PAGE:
From what I remember from my research into this piece, it was written during the winter Chopin and George Sand spent in Majorca. They had gone there to be wed, I believe, but found out they could not, and as a result, they had a lot of trouble finding somewhere that would house them. As a result, they spent some time hiding out in a monastery. And all the while, Chopin’s health was failing. The hymn-like chords,¬†echoing arpeggios, are all reminiscent of sounds you would hear at a monastery, and the despair, anger, and sadness that are apparent in this piece is a reflection of the trials they had to endure during this time.

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On another note, my good friend Kathleen is running her first marathon in May, on her 33rd birthday, and is fundraising for the Japan Earthquake victims. Her donation page for the Red Cross can be found here, and she is hoping to raise $100 for each mile that she will run, making it a total of $2620. And her new blog documents her marathon training and why she is doing it. She’s just awesome and inspiring, and it’s for a wonderful cause!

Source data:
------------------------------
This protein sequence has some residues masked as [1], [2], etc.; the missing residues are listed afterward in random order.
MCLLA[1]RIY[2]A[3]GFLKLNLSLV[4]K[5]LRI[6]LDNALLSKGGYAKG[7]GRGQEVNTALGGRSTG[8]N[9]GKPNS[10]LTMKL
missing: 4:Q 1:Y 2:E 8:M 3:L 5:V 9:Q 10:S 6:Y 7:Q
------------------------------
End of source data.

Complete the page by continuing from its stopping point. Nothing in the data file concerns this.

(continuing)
Posted by on March 22, 2011 in Music

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Sick Day

I’m taking a sick day, hibernating at home, in hopes of a quick recovery. I have to get better pronto, as we¬†leave on our Peru trip next week!

I took the opportunity to make myself my Get-Better-Chicken-Noodle-Stoup, and try my hand at making homemade Chinese Plain Steamed Buns (“Mantou”).¬† Unfortunately, my head was all fuzzy from the congestion and lack of sleep, and I forgot to add sugar to my dough. D’oh!

And I discovered that sugar is a pretty important component in yeast-based doughs. As a result, my buns turned out bland, dense, and too chewy.

And I really need to learn how to shape them better! The buns are still edible, but just rather disappointing. Ah well, I guess I’d better practise making them more!

At least my soup turned out well! It’s very similar to my original recipe, but more brothy, and with red peppers instead of peas.